One month after marrying the victim, “BB” (name omitted from public record), the defendant, “AA” (name omitted from public record) coerced BB to become a prostitute so she could help with their financial problems. After BB engaged in sexual relations as a prostitute, AA began to physically assault BB and to threaten to kill her children, alleging that was enjoying being a prostitute. Concurrently, AA’s 15-year old daughter “CC” (name omitted from public record) moved in with AA and BB, and shortly thereafter, AA engaged in non-consensual sexual activities with CC for approximately six months. AA had previously convictions for robbery, physical harassment and child pornography, among others. The Superior Court of Justice found AA guilty of the crimes of promoting prostitution under section 169 of the Portuguese Penal Code, domestic violence under section 152 of the Portuguese Penal Code, sexual abuse of a person incapable of resistance under sections 164 and 177 of the Portuguese Penal Code and illegal possession of weapon, and sentenced AA to 16 years of imprisonment.
The Appellate Court reaffirmed the District Court’s decision which found defendants, “Mr. V” and “Ms. M” (both names omitted from public record), guilty of child sexual abuse pursuant to sections 171 and 177 of the Portuguese Penal Code and sentenced Mr. V and Ms. M to five years in prison. According to evidence (including photos and victim’s testimony) presented to the Appellate Court, Mr. V and Ms. M would play games with the victim, “L” (name omitted from public record), their five-year-old daughter, during which L had to touch and kiss part of Mr. V’s and Mrs. M’s bodies in exchange for candies or the ability to watch television. The Appellate Court held that, although the conduct in question occurred in an apparently playful environment, Mr. V and Ms. M incentivized L to behave with sexual connotation that could jeopardize her personal development.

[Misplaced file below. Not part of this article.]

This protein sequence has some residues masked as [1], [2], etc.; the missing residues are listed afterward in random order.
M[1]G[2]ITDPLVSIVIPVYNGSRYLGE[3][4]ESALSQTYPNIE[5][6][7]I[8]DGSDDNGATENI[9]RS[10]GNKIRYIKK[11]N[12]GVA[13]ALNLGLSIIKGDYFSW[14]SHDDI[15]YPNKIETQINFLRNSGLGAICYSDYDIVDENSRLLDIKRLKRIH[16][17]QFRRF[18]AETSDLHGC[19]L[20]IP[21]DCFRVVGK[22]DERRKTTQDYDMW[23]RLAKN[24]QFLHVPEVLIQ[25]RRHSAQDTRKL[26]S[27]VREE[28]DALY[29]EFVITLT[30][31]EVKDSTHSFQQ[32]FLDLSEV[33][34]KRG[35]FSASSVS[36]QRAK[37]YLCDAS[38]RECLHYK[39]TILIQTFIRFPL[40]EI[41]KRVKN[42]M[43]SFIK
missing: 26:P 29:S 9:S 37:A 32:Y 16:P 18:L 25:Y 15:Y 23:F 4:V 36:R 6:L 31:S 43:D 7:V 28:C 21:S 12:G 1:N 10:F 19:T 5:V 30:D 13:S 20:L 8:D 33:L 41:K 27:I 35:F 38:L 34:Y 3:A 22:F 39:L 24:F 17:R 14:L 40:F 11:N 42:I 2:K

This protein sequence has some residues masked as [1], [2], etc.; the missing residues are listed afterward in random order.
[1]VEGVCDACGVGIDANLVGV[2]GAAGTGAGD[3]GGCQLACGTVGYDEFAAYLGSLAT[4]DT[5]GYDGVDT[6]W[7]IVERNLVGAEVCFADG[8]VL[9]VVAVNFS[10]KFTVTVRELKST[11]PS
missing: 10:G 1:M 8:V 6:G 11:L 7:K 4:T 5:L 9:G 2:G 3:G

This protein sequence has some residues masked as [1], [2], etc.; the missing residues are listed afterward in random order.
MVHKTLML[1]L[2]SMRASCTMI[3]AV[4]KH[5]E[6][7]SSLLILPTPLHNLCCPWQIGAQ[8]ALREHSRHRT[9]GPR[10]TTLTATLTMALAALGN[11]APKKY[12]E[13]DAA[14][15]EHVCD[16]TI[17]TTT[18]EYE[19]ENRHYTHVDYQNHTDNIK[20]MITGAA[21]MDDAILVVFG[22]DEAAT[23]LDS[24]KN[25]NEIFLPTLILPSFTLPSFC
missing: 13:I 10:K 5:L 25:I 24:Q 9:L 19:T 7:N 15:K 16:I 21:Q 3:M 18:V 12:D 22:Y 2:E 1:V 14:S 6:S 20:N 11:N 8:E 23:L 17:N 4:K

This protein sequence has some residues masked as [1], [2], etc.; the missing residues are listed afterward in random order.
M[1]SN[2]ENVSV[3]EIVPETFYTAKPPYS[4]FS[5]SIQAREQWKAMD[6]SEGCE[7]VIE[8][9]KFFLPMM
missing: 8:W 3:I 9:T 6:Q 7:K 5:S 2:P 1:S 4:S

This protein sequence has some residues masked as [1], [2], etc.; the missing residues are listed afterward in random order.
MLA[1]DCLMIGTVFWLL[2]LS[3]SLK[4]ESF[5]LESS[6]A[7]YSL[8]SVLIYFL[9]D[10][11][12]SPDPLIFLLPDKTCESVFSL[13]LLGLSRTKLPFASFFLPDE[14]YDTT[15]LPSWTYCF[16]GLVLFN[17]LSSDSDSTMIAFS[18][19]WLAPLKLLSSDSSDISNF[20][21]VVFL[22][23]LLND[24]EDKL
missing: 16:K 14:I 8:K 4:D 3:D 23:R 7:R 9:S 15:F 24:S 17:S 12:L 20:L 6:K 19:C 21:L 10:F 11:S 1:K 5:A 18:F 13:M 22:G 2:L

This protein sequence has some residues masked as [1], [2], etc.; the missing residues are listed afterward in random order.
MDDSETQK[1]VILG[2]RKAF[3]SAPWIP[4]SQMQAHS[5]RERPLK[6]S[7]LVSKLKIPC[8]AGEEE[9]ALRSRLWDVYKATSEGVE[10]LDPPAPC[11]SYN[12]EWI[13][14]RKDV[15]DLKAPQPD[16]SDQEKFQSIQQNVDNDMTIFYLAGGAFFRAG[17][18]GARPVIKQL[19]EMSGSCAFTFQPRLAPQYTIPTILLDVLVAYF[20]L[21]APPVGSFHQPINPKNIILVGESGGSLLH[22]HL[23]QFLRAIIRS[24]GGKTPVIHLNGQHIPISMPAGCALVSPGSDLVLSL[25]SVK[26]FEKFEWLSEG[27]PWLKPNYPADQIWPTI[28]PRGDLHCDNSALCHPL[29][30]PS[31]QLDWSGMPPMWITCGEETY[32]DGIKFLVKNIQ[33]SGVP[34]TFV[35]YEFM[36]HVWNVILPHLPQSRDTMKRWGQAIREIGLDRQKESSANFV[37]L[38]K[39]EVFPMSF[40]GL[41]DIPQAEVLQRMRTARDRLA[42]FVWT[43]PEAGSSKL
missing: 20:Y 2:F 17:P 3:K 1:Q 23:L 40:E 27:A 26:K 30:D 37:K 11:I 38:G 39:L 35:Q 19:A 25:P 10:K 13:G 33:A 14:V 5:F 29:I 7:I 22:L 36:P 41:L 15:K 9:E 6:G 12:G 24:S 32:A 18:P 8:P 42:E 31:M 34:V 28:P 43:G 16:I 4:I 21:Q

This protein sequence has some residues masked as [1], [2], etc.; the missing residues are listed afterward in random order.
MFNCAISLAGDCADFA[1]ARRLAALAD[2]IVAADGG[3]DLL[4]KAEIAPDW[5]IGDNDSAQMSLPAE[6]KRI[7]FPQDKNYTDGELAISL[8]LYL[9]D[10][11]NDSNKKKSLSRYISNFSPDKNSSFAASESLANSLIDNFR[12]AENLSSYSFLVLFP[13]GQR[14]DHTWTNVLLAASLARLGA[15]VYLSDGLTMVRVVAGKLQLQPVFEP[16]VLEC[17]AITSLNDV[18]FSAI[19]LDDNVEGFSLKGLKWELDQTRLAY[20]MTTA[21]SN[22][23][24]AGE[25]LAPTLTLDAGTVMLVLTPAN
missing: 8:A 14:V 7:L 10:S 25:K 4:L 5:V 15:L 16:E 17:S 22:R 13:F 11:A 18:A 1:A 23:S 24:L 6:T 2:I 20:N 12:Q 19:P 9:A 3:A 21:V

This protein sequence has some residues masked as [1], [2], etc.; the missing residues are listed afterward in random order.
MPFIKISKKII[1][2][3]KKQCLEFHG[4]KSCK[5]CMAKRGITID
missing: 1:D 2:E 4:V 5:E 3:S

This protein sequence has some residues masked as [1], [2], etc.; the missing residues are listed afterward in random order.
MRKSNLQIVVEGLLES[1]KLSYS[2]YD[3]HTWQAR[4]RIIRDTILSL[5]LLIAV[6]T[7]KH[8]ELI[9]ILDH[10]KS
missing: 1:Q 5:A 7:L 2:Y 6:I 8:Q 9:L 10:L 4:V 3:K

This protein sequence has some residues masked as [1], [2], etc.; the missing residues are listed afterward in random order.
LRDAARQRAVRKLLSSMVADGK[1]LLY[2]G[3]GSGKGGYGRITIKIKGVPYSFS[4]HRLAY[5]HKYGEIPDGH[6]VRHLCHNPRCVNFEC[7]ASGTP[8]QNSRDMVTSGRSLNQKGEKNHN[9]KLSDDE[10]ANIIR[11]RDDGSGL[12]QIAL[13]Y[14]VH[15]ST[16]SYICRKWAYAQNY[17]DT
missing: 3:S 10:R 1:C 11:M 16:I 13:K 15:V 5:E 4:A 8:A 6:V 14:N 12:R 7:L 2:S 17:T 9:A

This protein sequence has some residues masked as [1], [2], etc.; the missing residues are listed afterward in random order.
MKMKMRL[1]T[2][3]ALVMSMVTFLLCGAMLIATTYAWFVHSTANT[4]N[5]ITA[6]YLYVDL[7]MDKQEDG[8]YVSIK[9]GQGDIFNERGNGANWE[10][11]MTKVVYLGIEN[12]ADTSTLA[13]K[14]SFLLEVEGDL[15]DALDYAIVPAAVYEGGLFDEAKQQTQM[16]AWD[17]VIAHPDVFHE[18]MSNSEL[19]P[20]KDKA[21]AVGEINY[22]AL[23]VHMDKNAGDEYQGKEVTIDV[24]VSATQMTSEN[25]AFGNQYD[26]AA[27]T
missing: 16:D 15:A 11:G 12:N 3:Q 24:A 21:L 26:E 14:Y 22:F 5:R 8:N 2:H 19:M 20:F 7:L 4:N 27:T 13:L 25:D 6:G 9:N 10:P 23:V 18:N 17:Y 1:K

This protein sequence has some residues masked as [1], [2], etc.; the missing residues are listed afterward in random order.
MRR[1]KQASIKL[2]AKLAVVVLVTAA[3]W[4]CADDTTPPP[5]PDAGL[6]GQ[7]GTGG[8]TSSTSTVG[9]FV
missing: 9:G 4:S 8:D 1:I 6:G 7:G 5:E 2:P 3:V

The Turkish Criminal Code, Article 103, Number 5237, provides sentencing for child sexual abuse without graduating the sentence in proportion to the child’s age. The Bafra High Criminal Court applied to the Constitutional Court to annul this provision, and the Court annulled the following two provisions: (1) child sexual abuse carries a sentence between eight and fifteen years; (2) child sexual molestation carries a sentence between three and eight years. The Court reasoned that the legislature may consider the country’s moral values and social and cultural structure in determining the punishment, and while heavier sentences for crimes against younger children who are more vulnerable to sexual assault would be reasonable, the Court opined that in some cases the crime and the punishment might not be proportional, which would violate the “state of law” principle. Therefore, the Court annulled the sentencing guidelines, effective six months following publication in the Official Gazette.